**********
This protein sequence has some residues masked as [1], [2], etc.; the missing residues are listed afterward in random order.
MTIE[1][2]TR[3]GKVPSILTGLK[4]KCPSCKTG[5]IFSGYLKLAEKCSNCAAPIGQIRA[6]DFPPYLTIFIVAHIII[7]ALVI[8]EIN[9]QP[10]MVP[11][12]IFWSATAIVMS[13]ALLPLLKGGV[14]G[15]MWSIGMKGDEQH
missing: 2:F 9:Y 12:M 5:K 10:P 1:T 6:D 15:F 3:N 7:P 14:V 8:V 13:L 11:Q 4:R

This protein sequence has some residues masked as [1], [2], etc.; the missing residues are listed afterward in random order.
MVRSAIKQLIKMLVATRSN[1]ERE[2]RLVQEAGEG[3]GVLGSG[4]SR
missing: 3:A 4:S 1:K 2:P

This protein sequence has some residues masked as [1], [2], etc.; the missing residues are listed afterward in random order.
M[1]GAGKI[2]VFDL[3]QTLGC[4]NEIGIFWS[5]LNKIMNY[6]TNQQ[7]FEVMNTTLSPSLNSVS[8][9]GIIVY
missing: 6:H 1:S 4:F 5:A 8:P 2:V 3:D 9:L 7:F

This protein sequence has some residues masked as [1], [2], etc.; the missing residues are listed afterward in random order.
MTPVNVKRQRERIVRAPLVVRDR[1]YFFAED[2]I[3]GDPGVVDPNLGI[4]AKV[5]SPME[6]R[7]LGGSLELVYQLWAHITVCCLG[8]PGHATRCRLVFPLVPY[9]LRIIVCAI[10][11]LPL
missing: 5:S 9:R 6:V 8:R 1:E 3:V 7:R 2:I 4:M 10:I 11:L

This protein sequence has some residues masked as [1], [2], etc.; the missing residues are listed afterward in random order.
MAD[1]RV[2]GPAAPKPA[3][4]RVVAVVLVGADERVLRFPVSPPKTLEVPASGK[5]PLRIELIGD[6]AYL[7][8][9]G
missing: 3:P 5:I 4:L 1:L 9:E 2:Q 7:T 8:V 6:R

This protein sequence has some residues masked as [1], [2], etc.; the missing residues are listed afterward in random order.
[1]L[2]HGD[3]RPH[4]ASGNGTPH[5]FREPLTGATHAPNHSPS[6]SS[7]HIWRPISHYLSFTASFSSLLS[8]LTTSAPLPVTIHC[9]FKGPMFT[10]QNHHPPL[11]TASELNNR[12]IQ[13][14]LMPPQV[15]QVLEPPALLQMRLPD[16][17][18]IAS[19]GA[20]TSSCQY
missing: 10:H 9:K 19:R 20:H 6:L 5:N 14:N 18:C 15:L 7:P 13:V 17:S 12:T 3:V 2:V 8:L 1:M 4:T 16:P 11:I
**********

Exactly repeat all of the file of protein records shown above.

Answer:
This protein sequence has some residues masked as [1], [2], etc.; the missing residues are listed afterward in random order.
MTIE[1][2]TR[3]GKVPSILTGLK[4]KCPSCKTG[5]IFSGYLKLAEKCSNCAAPIGQIRA[6]DFPPYLTIFIVAHIII[7]ALVI[8]EIN[9]QP[10]MVP[11][12]IFWSATAIVMS[13]ALLPLLKGGV[14]G[15]MWSIGMKGDEQH
missing: 2:F 9:Y 12:M 5:K 10:P 1:T 6:D 15:F 3:N 7:P 14:V 8:V 13:L 11:Q 4:R

This protein sequence has some residues masked as [1], [2], etc.; the missing residues are listed afterward in random order.
MVRSAIKQLIKMLVATRSN[1]ERE[2]RLVQEAGEG[3]GVLGSG[4]SR
missing: 3:A 4:S 1:K 2:P

This protein sequence has some residues masked as [1], [2], etc.; the missing residues are listed afterward in random order.
M[1]GAGKI[2]VFDL[3]QTLGC[4]NEIGIFWS[5]LNKIMNY[6]TNQQ[7]FEVMNTTLSPSLNSVS[8][9]GIIVY
missing: 6:H 1:S 4:F 5:A 8:P 2:V 3:D 9:L 7:F

This protein sequence has some residues masked as [1], [2], etc.; the missing residues are listed afterward in random order.
MTPVNVKRQRERIVRAPLVVRDR[1]YFFAED[2]I[3]GDPGVVDPNLGI[4]AKV[5]SPME[6]R[7]LGGSLELVYQLWAHITVCCLG[8]PGHATRCRLVFPLVPY[9]LRIIVCAI[10][11]LPL
missing: 5:S 9:R 6:V 8:R 1:E 3:V 7:R 2:I 4:M 10:I 11:L

This protein sequence has some residues masked as [1], [2], etc.; the missing residues are listed afterward in random order.
MAD[1]RV[2]GPAAPKPA[3][4]RVVAVVLVGADERVLRFPVSPPKTLEVPASGK[5]PLRIELIGD[6]AYL[7][8][9]G
missing: 3:P 5:I 4:L 1:L 9:E 2:Q 7:T 8:V 6:R

This protein sequence has some residues masked as [1], [2], etc.; the missing residues are listed afterward in random order.
[1]L[2]HGD[3]RPH[4]ASGNGTPH[5]FREPLTGATHAPNHSPS[6]SS[7]HIWRPISHYLSFTASFSSLLS[8]LTTSAPLPVTIHC[9]FKGPMFT[10]QNHHPPL[11]TASELNNR[12]IQ[13][14]LMPPQV[15]QVLEPPALLQMRLPD[16][17][18]IAS[19]GA[20]TSSCQY
missing: 10:H 9:K 19:R 20:H 6:L 5:N 14:N 18:C 15:L 7:P 13:V 17:S 12:T 3:V 2:V 8:L 1:M 4:T 16:P 11:I